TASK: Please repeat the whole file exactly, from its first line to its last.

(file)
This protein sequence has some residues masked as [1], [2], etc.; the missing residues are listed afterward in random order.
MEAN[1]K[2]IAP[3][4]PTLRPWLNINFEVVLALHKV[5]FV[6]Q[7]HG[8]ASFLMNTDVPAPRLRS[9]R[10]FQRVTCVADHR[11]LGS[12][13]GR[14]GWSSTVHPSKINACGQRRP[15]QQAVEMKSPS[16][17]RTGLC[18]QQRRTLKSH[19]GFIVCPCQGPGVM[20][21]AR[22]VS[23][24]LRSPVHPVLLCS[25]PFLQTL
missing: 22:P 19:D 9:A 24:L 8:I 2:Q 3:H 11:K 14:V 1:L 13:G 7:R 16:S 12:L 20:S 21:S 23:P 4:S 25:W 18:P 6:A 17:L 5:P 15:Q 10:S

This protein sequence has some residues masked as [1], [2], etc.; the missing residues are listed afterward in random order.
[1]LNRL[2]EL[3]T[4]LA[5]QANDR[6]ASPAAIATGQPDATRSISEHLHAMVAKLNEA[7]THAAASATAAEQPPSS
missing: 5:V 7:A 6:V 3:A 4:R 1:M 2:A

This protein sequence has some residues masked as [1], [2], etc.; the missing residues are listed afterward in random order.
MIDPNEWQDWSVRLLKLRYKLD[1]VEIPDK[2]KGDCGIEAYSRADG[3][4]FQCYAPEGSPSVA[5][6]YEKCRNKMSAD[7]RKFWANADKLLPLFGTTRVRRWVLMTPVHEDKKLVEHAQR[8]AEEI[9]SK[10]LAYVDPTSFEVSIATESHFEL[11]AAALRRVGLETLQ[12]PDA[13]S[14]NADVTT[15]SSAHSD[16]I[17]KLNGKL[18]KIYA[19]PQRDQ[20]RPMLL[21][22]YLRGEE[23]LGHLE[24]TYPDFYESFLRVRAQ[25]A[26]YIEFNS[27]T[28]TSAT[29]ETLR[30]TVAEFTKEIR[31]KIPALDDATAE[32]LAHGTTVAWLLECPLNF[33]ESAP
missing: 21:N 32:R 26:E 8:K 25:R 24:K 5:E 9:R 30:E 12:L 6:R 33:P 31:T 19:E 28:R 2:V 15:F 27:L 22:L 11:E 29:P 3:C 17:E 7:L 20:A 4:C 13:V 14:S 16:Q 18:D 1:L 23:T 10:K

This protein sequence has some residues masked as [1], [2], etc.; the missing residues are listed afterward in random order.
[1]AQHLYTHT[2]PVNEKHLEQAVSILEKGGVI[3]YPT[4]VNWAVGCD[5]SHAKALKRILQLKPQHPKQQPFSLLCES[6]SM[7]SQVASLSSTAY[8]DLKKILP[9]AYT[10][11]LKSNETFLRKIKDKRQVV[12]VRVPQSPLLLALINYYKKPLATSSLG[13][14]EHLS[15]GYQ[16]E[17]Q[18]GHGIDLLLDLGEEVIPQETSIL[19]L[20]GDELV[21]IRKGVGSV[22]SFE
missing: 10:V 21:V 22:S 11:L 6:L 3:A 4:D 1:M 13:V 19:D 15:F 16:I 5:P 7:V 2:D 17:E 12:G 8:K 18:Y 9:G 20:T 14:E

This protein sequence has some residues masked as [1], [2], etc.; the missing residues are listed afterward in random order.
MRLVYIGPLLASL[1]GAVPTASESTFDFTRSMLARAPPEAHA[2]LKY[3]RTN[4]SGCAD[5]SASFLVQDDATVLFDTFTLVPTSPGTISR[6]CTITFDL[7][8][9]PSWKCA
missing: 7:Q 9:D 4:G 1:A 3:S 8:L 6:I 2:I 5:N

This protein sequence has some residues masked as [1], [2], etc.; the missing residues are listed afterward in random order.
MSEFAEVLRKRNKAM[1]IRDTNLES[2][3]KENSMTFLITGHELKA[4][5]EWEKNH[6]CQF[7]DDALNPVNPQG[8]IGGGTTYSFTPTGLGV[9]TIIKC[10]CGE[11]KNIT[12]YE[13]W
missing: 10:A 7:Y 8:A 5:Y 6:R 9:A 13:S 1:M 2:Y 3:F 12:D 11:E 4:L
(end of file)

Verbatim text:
This protein sequence has some residues masked as [1], [2], etc.; the missing residues are listed afterward in random order.
MEAN[1]K[2]IAP[3][4]PTLRPWLNINFEVVLALHKV[5]FV[6]Q[7]HG[8]ASFLMNTDVPAPRLRS[9]R[10]FQRVTCVADHR[11]LGS[12][13]GR[14]GWSSTVHPSKINACGQRRP[15]QQAVEMKSPS[16][17]RTGLC[18]QQRRTLKSH[19]GFIVCPCQGPGVM[20][21]AR[22]VS[23][24]LRSPVHPVLLCS[25]PFLQTL
missing: 22:P 19:D 9:A 24:L 8:I 2:Q 3:H 11:K 14:V 1:L 13:G 7:R 16:S 12:L 20:S 21:S 23:P 4:S 25:W 18:P 6:A 17:L 5:P 15:Q 10:S

This protein sequence has some residues masked as [1], [2], etc.; the missing residues are listed afterward in random order.
[1]LNRL[2]EL[3]T[4]LA[5]QANDR[6]ASPAAIATGQPDATRSISEHLHAMVAKLNEA[7]THAAASATAAEQPPSS
missing: 5:V 7:A 6:V 3:A 4:R 1:M 2:A

This protein sequence has some residues masked as [1], [2], etc.; the missing residues are listed afterward in random order.
MIDPNEWQDWSVRLLKLRYKLD[1]VEIPDK[2]KGDCGIEAYSRADG[3][4]FQCYAPEGSPSVA[5][6]YEKCRNKMSAD[7]RKFWANADKLLPLFGTTRVRRWVLMTPVHEDKKLVEHAQR[8]AEEI[9]SK[10]LAYVDPTSFEVSIATESHFEL[11]AAALRRVGLETLQ[12]PDA[13]S[14]NADVTT[15]SSAHSD[16]I[17]KLNGKL[18]KIYA[19]PQRDQ[20]RPMLL[21][22]YLRGEE[23]LGHLE[24]TYPDFYESFLRVRAQ[25]A[26]YIEFNS[27]T[28]TSAT[29]ETLR[30]TVAEFTKEIR[31]KIPALDDATAE[32]LAHGTTVAWLLECPLNF[33]ESAP
missing: 21:N 32:R 26:E 8:K 25:R 24:K 5:E 9:R 30:E 12:L 6:R 33:P 31:T 19:E 28:R 2:V 15:F 27:L 22:L 11:E 29:P 3:C 17:E 7:L 20:A 4:C 13:V 14:S 16:Q 18:D 1:L 23:T 10:K

This protein sequence has some residues masked as [1], [2], etc.; the missing residues are listed afterward in random order.
[1]AQHLYTHT[2]PVNEKHLEQAVSILEKGGVI[3]YPT[4]VNWAVGCD[5]SHAKALKRILQLKPQHPKQQPFSLLCES[6]SM[7]SQVASLSSTAY[8]DLKKILP[9]AYT[10][11]LKSNETFLRKIKDKRQVV[12]VRVPQSPLLLALINYYKKPLATSSLG[13][14]EHLS[15]GYQ[16]E[17]Q[18]GHGIDLLLDLGEEVIPQETSIL[19]L[20]GDELV[21]IRKGVGSV[22]SFE
missing: 10:V 21:V 22:S 11:L 6:L 3:A 4:D 1:M 13:V 19:D 15:F 16:I 5:P 7:V 2:D 17:E 12:G 8:K 18:Y 9:G 20:T 14:E

This protein sequence has some residues masked as [1], [2], etc.; the missing residues are listed afterward in random order.
MRLVYIGPLLASL[1]GAVPTASESTFDFTRSMLARAPPEAHA[2]LKY[3]RTN[4]SGCAD[5]SASFLVQDDATVLFDTFTLVPTSPGTISR[6]CTITFDL[7][8][9]PSWKCA
missing: 7:Q 9:D 4:G 1:A 3:S 8:L 6:I 2:I 5:N

This protein sequence has some residues masked as [1], [2], etc.; the missing residues are listed afterward in random order.
MSEFAEVLRKRNKAM[1]IRDTNLES[2][3]KENSMTFLITGHELKA[4][5]EWEKNH[6]CQF[7]DDALNPVNPQG[8]IGGGTTYSFTPTGLGV[9]TIIKC[10]CGE[11]KNIT[12]YE[13]W
missing: 10:A 7:Y 8:A 5:Y 6:R 9:A 13:S 1:M 2:Y 3:F 12:D 11:E 4:L